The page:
Figure 11. Model for defining innovation based on Schumpeter (1934, 1983).

What is innovation?

Innovation is more than just creativity; it is the whole process from a new idea until this new idea has been put to use. Innovation means implementing something new – introducing new inputs in a process, new products or services, new production processes, approaching new markets, or new forms of organization that contribute to value creation, economic or otherwise, both in the public and private sector (see figure 11).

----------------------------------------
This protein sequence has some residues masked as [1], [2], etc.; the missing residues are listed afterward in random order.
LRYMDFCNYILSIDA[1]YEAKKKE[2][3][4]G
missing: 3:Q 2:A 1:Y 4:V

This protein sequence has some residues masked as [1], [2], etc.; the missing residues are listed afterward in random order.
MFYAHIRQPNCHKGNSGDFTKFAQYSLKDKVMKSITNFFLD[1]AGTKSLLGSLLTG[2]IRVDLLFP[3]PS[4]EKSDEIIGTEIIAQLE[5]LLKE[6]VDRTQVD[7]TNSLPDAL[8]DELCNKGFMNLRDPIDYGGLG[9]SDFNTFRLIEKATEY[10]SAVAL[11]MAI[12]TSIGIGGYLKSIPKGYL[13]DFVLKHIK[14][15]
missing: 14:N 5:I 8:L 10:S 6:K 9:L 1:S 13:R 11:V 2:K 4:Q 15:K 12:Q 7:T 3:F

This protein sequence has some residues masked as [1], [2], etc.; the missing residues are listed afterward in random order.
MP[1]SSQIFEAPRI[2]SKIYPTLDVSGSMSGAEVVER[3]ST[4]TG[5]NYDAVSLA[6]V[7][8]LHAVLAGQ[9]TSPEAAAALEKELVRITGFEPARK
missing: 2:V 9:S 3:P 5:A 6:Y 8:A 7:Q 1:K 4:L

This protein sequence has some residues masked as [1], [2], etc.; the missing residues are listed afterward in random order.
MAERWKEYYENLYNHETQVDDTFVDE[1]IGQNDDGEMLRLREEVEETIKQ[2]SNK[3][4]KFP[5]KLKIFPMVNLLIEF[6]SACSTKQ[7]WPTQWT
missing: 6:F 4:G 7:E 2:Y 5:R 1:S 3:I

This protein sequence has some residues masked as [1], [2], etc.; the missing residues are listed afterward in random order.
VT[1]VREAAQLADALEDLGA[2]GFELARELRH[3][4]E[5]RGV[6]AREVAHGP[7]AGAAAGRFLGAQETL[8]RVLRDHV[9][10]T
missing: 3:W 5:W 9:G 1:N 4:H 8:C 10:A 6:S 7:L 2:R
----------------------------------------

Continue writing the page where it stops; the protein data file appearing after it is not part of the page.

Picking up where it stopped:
Schumpeter (1934, 1983) ties innovation both to increased value creation and to qualitative changes. The economic definition of value creation is earnings and personnel costs. Operating income are earnings before deducting taxes, interest and disposal of surplus. Innovation may be studied within a business, an industry or a network. The value creation in a business, or in a network during a period of time, shows how much money is passed on to stakeholders such as employees, investors, lenders and political authorities (cfr. Jakobsen et al., 2012). Carlson & Wilmot (2006) ties Innovation to five disciplines for creating what customers want: Important customer and market needs, Value creation, Innovation champions, Innovation teams, Organizational alignment. Each of these disciplines describes a set of concepts and best practices that increase the probability of innovative success.

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